That attention to detail means this may be the last archery and warm weather hunting boot you will ever own if taken care of properly. Zamberlans hold their shape year after year. Ankle support is no issue as this mid-high boot is 9” tall, with plenty of ankle coverage to hold heavy loads over rugged terrain.

They’re also equipped with the BOA lacing system, which allows you to tighten and loosen your boot with a turn of a dial, saving you hassle in the field. The Gore-Tex liner keeps your feet dry and allows moist air to escape making them great for warm-weather conditions.

Popular All-Terrain Hiking Boots
Keen Durand II

Keen Durand II for hiking, backpacking and mountaineering

MSRP: $195
Leather, rubber
Ankle Height6″
Pros: Very comfortable, top-notch traction, breathable
Cons: Lower ankle support, not known for durability

No list of hunting boots is complete without a solid set of Keens. These all-terrain boots are lightweight and comfortable, making your feet an afterthought while putting in those backcountry miles on a hot day.

I particularly like these boots because they provide lots of support for how lightweight they are. Their footbed provides ample arch support, and its mid-ankle support allows for the carrying of large loads over uneven terrain. This makes them great elk and deer boots for seasons with warmer weather.

Their patented KeenDry technology helps keep water out, all the while expelling moisture from inside the boot. I highly recommend these boots for those with sweaty or hot feet. Many users report good results from these boots for those with wider feet, which can be tough to find in the hunting boot market.

Lightweight & Breathable
Salomon X Ultra 3

Salomon X Ultra 3 Mid GTX

Nylon, rubber, GORE-TEX
Ankle Height: 6.5″
Insulation: Uninsulated
Pros: Very breathable, great traction, lightweight
Cons: Not super warm, not known for durability

These Salomons have an excellent tennis-shoe-type feel and are great at supporting your arches and ankles on long, warm hunts and hikes. These are the perfect combination of quality and comfort because of the way they fit and support your feet.

I’ve used these boots for archery hunts and hiking in the off-season, and I have zero complaints. I think these shine in wet and slippery conditions and have superb traction and grip. These attributes are essential when carrying loads over long distances.

They are not 100% waterproof, but they are breathable, so they dry out very quickly. This is great for sweaty feet and those putting in serious miles where they expect to get their feet wet. I would recommend combining these boots with a good pair of sock liners for sweaty feet.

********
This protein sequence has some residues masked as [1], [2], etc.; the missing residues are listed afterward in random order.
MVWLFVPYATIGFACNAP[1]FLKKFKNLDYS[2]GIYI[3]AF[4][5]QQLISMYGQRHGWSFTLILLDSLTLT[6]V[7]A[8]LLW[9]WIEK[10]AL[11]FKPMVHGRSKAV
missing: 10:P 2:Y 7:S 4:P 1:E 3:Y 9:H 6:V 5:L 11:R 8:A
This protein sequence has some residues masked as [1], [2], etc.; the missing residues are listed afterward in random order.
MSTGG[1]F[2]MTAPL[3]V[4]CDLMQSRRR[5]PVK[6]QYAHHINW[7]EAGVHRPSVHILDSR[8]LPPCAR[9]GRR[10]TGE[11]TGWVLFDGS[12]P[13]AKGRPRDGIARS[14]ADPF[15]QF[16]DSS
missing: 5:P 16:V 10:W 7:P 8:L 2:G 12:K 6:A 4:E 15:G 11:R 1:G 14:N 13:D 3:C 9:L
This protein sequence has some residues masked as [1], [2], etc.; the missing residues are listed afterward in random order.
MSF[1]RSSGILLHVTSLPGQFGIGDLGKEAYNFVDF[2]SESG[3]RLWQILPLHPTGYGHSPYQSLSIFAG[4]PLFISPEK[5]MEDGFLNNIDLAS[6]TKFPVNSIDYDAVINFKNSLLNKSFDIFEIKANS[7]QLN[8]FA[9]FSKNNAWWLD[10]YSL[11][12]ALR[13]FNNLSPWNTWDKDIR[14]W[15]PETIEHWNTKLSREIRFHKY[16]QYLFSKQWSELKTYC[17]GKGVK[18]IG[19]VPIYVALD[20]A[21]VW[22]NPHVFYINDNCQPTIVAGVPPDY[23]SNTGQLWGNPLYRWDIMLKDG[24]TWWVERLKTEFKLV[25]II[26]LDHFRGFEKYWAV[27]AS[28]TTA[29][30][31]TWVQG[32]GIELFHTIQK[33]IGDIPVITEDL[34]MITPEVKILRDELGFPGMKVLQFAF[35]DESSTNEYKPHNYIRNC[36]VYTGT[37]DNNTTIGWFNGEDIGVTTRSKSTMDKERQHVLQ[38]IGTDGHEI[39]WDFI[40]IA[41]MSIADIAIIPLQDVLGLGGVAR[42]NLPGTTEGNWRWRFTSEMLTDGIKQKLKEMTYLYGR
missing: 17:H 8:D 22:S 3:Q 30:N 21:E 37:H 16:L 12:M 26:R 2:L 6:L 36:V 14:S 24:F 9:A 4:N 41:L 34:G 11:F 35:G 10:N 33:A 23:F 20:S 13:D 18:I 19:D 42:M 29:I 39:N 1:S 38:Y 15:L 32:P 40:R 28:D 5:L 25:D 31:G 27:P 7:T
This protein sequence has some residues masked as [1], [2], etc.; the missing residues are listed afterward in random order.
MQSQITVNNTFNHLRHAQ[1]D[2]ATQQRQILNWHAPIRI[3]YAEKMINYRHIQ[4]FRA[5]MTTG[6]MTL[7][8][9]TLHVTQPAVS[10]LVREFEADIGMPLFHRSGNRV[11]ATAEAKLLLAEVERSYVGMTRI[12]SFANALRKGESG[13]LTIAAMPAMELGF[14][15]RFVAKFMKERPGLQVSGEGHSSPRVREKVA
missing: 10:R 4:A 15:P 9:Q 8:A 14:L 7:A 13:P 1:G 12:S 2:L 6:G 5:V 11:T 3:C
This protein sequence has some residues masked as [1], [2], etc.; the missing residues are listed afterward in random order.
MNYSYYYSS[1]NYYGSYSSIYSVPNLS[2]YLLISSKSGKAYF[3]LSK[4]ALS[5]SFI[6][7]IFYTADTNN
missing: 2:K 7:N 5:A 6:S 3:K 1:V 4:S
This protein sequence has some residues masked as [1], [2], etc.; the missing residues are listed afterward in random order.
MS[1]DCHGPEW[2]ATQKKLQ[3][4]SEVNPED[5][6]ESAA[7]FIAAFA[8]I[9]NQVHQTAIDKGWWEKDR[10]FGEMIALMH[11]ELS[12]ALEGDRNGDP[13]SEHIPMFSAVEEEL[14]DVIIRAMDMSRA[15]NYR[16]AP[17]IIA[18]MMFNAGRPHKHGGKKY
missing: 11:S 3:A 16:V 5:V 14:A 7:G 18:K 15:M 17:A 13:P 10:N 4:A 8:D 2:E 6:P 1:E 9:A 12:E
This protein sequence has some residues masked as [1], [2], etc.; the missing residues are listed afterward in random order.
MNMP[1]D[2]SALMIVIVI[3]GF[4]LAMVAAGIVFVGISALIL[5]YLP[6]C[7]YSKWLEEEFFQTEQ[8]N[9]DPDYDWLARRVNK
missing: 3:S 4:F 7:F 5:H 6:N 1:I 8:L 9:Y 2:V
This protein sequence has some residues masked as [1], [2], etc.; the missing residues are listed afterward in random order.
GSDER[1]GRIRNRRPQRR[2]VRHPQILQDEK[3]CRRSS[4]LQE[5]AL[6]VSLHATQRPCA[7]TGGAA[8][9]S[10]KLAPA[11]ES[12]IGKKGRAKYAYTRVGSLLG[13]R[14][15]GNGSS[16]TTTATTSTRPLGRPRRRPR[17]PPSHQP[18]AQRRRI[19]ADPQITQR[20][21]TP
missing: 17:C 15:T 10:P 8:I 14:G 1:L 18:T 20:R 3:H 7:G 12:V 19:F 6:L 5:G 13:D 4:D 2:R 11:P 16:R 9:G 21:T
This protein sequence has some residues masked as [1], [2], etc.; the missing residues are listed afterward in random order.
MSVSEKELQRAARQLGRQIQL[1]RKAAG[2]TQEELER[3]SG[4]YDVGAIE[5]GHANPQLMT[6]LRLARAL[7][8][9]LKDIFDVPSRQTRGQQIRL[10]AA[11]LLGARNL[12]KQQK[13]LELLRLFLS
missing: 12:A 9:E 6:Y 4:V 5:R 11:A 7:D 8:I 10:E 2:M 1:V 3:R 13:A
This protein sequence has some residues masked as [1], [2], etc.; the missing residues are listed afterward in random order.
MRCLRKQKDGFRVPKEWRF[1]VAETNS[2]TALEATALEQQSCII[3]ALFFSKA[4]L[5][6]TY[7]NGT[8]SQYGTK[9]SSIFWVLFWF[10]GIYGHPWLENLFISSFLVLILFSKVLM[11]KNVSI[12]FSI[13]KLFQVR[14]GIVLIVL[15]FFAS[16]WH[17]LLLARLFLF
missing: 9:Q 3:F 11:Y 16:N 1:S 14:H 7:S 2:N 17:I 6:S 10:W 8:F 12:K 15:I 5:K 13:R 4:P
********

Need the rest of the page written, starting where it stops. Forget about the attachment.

Top Boots for Upland Hunting

Upland hunting through thick, bristly terrain requires a unique type of boot: one that will protect your feet from brush, marsh, and muck while staying comfortable and covering long distances. The next three boots I’ve recommended will live up to these expectations and are suitable of getting the job done during your next pursuit of quail, pheasant, grouse, and more.

Impenetrable & Well-Reviewed
Danner Sharptail

Danner Sharptail

Leather, nylon, rubber, GORE-TEX
Ankle Height8″
Insulation: Uninsulated
Pros: Incredibly comfortable, breathable, good weather resistance
Cons: Seam failure is a common issue

Danner has taken the classic upland hunting boot design and made it their own with this boot. They took the durability and abrasion resistance of full-grain leather and 900D nylon uppers and combined them with a Gore-Tex lining making this a callously rugged and versatile wing-shooting boot.

Users report that these boots provide foot comfort and blister resistance even on long-distance hunts. These boots will make your feet an afterthought while out shooting birds.

I wouldn’t recommend wearing these boots for anything except bird hunting, though, as some users report them being less than desirable work boots.

Burly & Budget-Friendly
Rocky Upland

Rocky Upland hunting shoe

MSRP: $176
Leather, nylon, rubber
Ankle Height: 8″
Insulation: Rocky VP waterproof liner
Pros: Durable, burly soles great for traction, great weather resistance
Cons: Users have reported issues with eye rings

If you value comfort, fit, and dry feet above all else, then look no further than the Rocky Uplands. Users report that these boots from the trusted Rocky name don’t have a break-in period like other upland boots. This makes them a great go-to option for your upcoming bird shoot.

These are among 2023’s best hunting boots for the money, in our opinion, because they have the perfect combination of utility and cost. Many reviewers on Amazon have reported buying multiple pairs because of this value.

If you anticipate walking through some gritty vegetation, I also recommend this boot as its Thorn and Briar guard will help with abrasion resistance and snagging. For this reason alone, we would consider buying these boots as an upland bird hunter.


High-Elevation Mountain Hunting Boots

Whether you’re stalking Wapiti through Colorado’s steep San Juans or moose hunting deep in Alaska’s unforgiving Brooks Range, you’ll need a sturdy, well-made boot for your expedition. The following section highlights boots that are built for rugged mountain terrain. These three sets will all have great traction, reliable ankle support, proper shock absorption, and tough-to-beat abrasion resistance.

High-Country Killers
Schnees Granite 200g

Schnees Granite 200g

Leather, rubber
Ankle Height10″
Insulation: 200g PrimaLoft Gold
Pros: Super comfortable, great ankle support, very long-lasting
Cons: Expensive

What boots does Steven Rinella wear on rugged mountain hunts? Well, according to his Meateater site, he wears Schnees, and for a good reason. Schnee’s boots from Bozeman, Montana, make high-quality products that never disappoint.

When you reach high altitude in the backcountry, you have no room for mistakes. One slip, trip, or stumble can put you in a very precarious situation. Don’t leave your hunt and safety to chance, and make sure your feet are 100% taken care of with a reliable pair of boots such as these.